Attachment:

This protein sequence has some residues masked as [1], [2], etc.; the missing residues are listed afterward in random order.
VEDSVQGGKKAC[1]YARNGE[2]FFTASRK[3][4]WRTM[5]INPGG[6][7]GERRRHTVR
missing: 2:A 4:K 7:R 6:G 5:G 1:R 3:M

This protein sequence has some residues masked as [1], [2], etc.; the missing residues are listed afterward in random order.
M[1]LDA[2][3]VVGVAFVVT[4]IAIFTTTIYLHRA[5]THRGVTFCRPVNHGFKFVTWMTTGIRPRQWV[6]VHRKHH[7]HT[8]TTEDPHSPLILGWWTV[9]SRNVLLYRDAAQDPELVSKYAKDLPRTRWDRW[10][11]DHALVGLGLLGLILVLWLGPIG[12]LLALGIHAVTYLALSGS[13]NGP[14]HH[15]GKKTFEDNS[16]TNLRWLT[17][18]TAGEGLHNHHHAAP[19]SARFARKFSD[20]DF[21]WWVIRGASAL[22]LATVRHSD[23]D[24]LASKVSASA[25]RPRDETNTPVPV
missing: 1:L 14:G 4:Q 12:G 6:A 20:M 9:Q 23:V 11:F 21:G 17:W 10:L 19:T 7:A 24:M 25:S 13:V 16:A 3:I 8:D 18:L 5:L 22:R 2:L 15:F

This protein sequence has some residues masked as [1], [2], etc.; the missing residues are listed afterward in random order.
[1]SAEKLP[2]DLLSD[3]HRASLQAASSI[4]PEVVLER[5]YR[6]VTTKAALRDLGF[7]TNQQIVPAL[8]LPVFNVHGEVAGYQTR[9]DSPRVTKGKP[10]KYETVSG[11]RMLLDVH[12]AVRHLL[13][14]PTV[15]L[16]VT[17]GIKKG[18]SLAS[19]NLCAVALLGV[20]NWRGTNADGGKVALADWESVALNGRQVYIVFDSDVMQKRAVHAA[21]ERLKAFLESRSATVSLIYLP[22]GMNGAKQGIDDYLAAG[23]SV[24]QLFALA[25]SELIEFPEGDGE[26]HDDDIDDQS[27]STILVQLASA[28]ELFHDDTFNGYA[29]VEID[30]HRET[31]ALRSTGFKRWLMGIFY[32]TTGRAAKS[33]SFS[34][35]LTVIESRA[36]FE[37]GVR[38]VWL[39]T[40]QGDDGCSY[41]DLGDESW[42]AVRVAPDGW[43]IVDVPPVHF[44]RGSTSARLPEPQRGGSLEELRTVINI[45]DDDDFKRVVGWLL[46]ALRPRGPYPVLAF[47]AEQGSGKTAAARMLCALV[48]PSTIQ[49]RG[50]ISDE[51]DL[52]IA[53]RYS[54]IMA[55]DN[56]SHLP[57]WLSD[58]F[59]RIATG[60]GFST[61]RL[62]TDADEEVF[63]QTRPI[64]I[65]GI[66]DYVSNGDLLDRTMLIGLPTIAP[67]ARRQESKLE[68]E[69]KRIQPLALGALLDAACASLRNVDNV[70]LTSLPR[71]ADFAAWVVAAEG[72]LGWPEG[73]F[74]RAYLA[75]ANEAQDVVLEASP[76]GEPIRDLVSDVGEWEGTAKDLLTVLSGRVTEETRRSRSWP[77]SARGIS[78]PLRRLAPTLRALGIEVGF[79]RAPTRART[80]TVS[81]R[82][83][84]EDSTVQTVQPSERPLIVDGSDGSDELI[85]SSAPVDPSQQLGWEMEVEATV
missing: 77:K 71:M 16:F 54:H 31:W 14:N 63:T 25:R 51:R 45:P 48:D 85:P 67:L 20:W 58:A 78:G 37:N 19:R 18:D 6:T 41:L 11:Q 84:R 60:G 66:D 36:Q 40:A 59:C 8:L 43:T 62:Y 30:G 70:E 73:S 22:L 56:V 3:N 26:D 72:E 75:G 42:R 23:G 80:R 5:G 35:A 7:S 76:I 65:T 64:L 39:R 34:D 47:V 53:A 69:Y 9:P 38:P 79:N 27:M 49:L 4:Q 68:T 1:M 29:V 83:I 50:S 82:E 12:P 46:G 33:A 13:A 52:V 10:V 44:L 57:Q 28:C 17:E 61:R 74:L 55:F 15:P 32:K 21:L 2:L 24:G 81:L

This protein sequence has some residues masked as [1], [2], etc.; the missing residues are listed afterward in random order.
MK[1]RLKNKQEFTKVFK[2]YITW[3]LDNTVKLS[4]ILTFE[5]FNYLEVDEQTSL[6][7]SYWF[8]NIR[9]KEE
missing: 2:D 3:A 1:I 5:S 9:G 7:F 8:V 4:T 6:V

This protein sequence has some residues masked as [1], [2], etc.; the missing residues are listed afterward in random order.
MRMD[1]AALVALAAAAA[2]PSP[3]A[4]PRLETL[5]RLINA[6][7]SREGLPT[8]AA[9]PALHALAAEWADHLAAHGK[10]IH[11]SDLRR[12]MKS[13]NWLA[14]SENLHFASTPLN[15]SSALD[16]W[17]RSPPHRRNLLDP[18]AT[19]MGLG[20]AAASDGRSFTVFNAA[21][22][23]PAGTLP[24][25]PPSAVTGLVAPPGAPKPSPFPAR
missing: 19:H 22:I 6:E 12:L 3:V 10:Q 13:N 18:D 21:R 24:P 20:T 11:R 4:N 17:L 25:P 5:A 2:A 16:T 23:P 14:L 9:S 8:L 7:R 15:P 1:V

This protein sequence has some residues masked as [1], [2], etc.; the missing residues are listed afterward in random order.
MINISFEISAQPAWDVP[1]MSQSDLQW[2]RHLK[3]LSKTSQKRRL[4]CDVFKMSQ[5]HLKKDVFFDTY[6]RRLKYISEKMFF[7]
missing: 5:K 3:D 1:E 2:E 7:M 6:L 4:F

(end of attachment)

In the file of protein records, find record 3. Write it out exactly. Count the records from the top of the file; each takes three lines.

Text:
This protein sequence has some residues masked as [1], [2], etc.; the missing residues are listed afterward in random order.
[1]SAEKLP[2]DLLSD[3]HRASLQAASSI[4]PEVVLER[5]YR[6]VTTKAALRDLGF[7]TNQQIVPAL[8]LPVFNVHGEVAGYQTR[9]DSPRVTKGKP[10]KYETVSG[11]RMLLDVH[12]AVRHLL[13][14]PTV[15]L[16]VT[17]GIKKG[18]SLAS[19]NLCAVALLGV[20]NWRGTNADGGKVALADWESVALNGRQVYIVFDSDVMQKRAVHAA[21]ERLKAFLESRSATVSLIYLP[22]GMNGAKQGIDDYLAAG[23]SV[24]QLFALA[25]SELIEFPEGDGE[26]HDDDIDDQS[27]STILVQLASA[28]ELFHDDTFNGYA[29]VEID[30]HRET[31]ALRSTGFKRWLMGIFY[32]TTGRAAKS[33]SFS[34][35]LTVIESRA[36]FE[37]GVR[38]VWL[39]T[40]QGDDGCSY[41]DLGDESW[42]AVRVAPDGW[43]IVDVPPVHF[44]RGSTSARLPEPQRGGSLEELRTVINI[45]DDDDFKRVVGWLL[46]ALRPRGPYPVLAF[47]AEQGSGKTAAARMLCALV[48]PSTIQ[49]RG[50]ISDE[51]DL[52]IA[53]RYS[54]IMA[55]DN[56]SHLP[57]WLSD[58]F[59]RIATG[60]GFST[61]RL[62]TDADEEVF[63]QTRPI[64]I[65]GI[66]DYVSNGDLLDRTMLIGLPTIAP[67]ARRQESKLE[68]E[69]KRIQPLALGALLDAACASLRNVDNV[70]LTSLPR[71]ADFAAWVVAAEG[72]LGWPEG[73]F[74]RAYLA[75]ANEAQDVVLEASP[76]GEPIRDLVSDVGEWEGTAKDLLTVLSGRVTEETRRSRSWP[77]SARGIS[78]PLRRLAPTLRALGIEVGF[79]RAPTRART[80]TVS[81]R[82][83][84]EDSTVQTVQPSERPLIVDGSDGSDELI[85]SSAPVDPSQQLGWEMEVEATV
missing: 77:K 71:M 16:F 54:H 31:W 14:N 63:T 25:R 51:R 45:P 48:D 85:P 67:L 20:W 58:A 78:G 37:N 19:R 18:D 6:T 41:L 11:Q 84:R 60:G 66:D 36:Q 40:A 59:C 8:L 43:T 62:Y 30:G 70:E 73:S 22:L 56:V 3:N 26:D 72:E 75:G 42:R 23:G 80:R 5:G 35:A 7:S 76:I 65:T 64:L 39:R 34:D 47:V 53:A 69:Y 9:P 38:P 79:N 27:M 49:L 4:Q 68:T 1:M 29:V 83:I 50:S 82:E 12:P 46:G 33:A 13:A 52:V 10:V 44:L 57:Q 28:C 17:E 61:R 74:L 55:F 15:P 32:K 21:L 2:L 24:G 81:L